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עמוד בית
Fri, 21.06.24

Israel-Greece Meeting

IMAJ | volume 18

Journal 9, September 2016
pages: 516-519

The Role of B Cells in the Pathogenesis of Systemic Sclerosis

Summary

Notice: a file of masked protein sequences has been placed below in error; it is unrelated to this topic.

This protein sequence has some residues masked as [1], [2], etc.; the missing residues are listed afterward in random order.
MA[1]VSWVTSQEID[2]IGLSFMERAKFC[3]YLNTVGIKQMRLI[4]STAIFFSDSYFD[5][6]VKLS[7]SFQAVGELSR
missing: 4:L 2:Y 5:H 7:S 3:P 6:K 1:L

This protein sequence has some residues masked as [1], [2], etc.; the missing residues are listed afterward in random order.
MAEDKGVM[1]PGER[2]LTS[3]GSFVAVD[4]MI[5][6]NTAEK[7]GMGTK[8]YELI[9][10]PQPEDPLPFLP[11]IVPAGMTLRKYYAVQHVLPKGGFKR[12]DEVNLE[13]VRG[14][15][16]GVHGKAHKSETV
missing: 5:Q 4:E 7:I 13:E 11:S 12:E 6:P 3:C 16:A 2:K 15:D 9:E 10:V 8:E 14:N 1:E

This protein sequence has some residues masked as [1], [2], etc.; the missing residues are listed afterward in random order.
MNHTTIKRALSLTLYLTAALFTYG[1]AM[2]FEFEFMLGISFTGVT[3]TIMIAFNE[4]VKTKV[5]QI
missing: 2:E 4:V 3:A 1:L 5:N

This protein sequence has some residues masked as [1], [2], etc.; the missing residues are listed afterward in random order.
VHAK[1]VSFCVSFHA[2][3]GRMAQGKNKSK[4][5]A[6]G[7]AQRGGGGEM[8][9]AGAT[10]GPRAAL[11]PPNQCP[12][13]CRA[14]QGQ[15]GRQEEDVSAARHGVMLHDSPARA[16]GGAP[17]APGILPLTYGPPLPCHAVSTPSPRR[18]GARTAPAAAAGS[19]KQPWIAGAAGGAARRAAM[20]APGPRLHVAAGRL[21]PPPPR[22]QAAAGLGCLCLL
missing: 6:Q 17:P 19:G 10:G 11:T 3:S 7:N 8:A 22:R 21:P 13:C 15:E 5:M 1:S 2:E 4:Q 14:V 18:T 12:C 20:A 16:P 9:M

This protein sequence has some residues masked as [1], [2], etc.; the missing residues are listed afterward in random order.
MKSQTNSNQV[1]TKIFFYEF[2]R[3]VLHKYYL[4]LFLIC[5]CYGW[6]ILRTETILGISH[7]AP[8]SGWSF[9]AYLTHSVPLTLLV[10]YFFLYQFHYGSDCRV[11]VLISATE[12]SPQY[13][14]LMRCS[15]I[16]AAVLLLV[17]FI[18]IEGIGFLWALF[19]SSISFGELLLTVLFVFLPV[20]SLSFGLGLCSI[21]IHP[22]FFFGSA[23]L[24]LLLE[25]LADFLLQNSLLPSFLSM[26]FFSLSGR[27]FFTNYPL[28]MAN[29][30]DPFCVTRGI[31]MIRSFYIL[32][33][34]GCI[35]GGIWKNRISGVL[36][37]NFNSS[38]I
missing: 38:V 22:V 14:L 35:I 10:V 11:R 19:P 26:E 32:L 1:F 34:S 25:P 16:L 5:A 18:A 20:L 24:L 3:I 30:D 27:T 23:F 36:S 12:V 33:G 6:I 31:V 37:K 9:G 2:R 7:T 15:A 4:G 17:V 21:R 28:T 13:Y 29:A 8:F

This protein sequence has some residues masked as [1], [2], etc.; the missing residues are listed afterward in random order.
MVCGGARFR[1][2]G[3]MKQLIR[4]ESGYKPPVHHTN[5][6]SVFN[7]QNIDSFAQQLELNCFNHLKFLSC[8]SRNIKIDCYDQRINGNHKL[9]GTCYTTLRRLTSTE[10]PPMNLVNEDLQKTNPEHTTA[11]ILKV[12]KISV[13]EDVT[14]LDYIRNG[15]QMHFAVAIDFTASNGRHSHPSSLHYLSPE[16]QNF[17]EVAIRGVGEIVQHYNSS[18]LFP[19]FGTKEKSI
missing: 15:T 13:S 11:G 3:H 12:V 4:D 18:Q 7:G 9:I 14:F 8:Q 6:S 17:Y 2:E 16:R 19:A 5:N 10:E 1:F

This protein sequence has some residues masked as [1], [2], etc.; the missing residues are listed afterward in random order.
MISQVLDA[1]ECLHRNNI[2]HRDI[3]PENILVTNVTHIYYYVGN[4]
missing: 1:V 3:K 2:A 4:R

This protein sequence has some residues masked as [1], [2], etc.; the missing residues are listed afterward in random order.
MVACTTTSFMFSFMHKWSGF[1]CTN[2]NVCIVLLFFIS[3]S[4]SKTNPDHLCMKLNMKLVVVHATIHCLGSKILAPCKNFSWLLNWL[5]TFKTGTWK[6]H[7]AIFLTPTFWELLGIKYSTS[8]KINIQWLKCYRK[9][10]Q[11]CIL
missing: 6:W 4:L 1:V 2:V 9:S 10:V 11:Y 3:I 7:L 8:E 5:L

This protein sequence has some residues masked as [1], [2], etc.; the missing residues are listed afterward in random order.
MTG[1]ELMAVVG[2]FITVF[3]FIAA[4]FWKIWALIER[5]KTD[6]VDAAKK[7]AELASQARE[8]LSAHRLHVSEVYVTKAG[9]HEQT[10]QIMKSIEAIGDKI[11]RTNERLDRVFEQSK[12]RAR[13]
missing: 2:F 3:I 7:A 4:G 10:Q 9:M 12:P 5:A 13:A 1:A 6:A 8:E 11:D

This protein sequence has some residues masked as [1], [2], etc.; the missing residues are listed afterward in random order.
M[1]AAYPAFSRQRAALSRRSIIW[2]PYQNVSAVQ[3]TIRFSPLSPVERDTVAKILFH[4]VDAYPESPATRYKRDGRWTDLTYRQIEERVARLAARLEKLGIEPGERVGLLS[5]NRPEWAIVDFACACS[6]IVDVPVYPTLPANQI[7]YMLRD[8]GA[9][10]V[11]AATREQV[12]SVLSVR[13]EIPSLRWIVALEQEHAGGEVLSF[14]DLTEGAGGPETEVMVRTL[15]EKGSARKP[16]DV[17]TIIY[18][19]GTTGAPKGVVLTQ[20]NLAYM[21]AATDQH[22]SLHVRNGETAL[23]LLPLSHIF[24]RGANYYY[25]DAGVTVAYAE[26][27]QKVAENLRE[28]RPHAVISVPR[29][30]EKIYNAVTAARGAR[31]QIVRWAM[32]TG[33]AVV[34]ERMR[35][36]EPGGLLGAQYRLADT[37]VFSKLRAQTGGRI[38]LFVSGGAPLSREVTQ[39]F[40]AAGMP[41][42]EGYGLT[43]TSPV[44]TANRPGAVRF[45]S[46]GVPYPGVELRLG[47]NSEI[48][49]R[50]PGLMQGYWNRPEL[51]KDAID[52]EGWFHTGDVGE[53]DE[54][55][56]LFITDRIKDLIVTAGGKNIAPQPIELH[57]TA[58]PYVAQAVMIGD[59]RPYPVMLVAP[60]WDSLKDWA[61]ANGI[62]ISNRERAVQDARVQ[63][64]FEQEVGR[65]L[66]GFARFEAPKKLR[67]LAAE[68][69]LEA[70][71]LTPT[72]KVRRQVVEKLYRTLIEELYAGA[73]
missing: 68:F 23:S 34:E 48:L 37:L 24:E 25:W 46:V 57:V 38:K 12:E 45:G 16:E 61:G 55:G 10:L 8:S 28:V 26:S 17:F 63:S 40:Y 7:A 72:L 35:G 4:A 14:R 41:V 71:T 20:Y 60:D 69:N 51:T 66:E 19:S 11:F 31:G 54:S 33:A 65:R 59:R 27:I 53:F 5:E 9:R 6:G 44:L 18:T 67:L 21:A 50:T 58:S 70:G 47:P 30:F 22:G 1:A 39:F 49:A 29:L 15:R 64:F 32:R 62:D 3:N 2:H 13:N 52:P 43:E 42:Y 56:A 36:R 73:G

Systemic sclerosis (SSc) is characterized by extensive collagen deposition, microvasculopathy and autoantibodies. All three features can be promoted by activation of T cells and B cells. T cells are of Th2 type producing profibrotic cytokines IL-4 and IL-13 and inducing dendritic cell maturation that promotes Th2 response. B cells are overactivated and promote fibrosis by autoantibodies that activate fibroblasts or inhibit the degradation of extracellular matrix. They also promote fibrosis by cell-cell contact with fibroblasts or dendritic cells. B cells, through autoantibodies, may promote vasoconstriction and obliterative vasculopathy. They may also sustain activation of T cells by functioning as antigen-presenting cells. An immunoregulatory subset of B cells, namely IL-10-producing Bregs, is decreased in SSc. Finally, B cells have a critical role in animal models of SSc. All this evidence suggests an important role for B cells in the pathogenesis of SSc and makes B cells a potential target for therapeutic intervention in this disease. 
 

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